On-Line Learning in VET: Myths and realities

Roslin Brennan Kemmis

    Research output: Contribution to journalArticlepeer-review


    Teachers working in an online environment are very, very busy: answering student emails at bizarre hours, responding to postings on bulletin boards orforums, engaging in chat room activities, providing input to Online course design, contacting the Help.Desk for technical advice, tolerating the frustrations of computer and system upgrades and dreading recreation leave and the tidal wave of electronic communications that seem to procreate in their absence. They are also sometimes overwhelmed by the demands of the technology itself and by the feeling of having to contend with apparently unrelenting change. Their sense of responsibility for the effective learning of their students is not always satisfied and the time to consider where and why this disaffection pops up in conversations and thoughts, has shrunk, if it is available at all. The pace of change, the new skills to be learnt and the volatility of the medium themselves seem to militate against reflection, evaluation and discussion. (Holzl & Khurana 2000; Zorfass et al. 1998; Mitchell and Bluer 2000; Cashion & Palmieri 2003) Space and time do not seem big enough to permit, let alone encourage and support, both the ways of making sense of the new demands and the process of stepping back to measure the effectiveness ofthe new practices.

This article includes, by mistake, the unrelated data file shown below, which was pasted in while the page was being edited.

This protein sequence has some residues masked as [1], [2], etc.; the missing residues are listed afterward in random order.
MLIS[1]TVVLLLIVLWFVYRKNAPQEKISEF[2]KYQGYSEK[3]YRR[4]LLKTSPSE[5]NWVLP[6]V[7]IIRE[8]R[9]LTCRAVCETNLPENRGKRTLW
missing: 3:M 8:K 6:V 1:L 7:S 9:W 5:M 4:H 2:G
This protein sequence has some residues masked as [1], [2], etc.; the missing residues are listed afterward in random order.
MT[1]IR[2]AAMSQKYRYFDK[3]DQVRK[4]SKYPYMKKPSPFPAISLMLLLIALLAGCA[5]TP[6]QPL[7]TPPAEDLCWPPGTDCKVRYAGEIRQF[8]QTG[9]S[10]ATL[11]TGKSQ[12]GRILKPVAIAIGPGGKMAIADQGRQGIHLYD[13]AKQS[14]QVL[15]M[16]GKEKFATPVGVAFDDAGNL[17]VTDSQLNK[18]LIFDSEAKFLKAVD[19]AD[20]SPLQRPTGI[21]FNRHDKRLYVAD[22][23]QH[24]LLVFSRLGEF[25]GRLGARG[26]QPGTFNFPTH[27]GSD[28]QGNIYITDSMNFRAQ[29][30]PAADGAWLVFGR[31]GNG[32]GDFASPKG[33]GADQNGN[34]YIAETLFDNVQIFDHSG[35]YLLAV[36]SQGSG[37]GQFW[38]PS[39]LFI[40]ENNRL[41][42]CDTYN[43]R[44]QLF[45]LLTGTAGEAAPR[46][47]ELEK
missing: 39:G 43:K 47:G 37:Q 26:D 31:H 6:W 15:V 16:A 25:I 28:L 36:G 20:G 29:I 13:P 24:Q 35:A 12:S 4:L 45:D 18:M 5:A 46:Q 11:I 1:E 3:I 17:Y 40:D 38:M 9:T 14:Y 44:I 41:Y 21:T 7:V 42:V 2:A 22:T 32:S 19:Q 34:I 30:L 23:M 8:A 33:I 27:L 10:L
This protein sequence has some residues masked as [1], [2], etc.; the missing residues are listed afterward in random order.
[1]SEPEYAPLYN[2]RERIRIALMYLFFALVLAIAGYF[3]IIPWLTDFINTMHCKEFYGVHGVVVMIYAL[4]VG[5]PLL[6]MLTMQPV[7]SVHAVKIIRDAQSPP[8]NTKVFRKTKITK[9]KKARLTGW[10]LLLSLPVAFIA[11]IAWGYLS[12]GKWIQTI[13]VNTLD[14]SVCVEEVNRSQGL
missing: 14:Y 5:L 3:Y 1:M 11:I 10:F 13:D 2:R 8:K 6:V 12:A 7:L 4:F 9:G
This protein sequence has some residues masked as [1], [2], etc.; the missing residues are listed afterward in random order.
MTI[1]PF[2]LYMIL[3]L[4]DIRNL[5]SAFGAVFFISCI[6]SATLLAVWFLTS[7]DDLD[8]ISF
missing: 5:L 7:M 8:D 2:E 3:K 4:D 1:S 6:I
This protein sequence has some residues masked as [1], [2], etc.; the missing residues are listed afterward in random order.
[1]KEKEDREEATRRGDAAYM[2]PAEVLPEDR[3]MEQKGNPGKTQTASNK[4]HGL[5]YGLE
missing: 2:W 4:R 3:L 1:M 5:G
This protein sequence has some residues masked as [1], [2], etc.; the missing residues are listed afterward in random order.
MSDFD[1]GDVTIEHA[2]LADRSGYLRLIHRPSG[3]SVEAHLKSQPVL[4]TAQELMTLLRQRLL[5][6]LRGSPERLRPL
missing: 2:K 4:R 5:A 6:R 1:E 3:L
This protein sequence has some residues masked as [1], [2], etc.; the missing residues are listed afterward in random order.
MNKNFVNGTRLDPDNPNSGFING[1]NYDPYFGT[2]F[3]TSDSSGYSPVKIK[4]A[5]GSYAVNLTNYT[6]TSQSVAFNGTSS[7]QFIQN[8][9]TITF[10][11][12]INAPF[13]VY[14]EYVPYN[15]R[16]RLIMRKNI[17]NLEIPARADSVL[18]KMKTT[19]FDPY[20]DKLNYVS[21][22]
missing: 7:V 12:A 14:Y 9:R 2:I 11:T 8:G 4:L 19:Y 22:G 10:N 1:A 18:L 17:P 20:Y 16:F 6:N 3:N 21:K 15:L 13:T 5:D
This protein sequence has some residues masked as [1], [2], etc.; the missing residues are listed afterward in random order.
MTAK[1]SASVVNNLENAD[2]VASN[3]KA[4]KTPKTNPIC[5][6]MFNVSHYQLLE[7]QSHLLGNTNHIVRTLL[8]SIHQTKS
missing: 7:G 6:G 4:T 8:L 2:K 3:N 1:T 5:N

Original languageEnglish
    Pages (from-to)16-30
    Number of pages15
    JournalAustralian Vocational Education Review
    Issue number2
    Publication statusPublished - 2006


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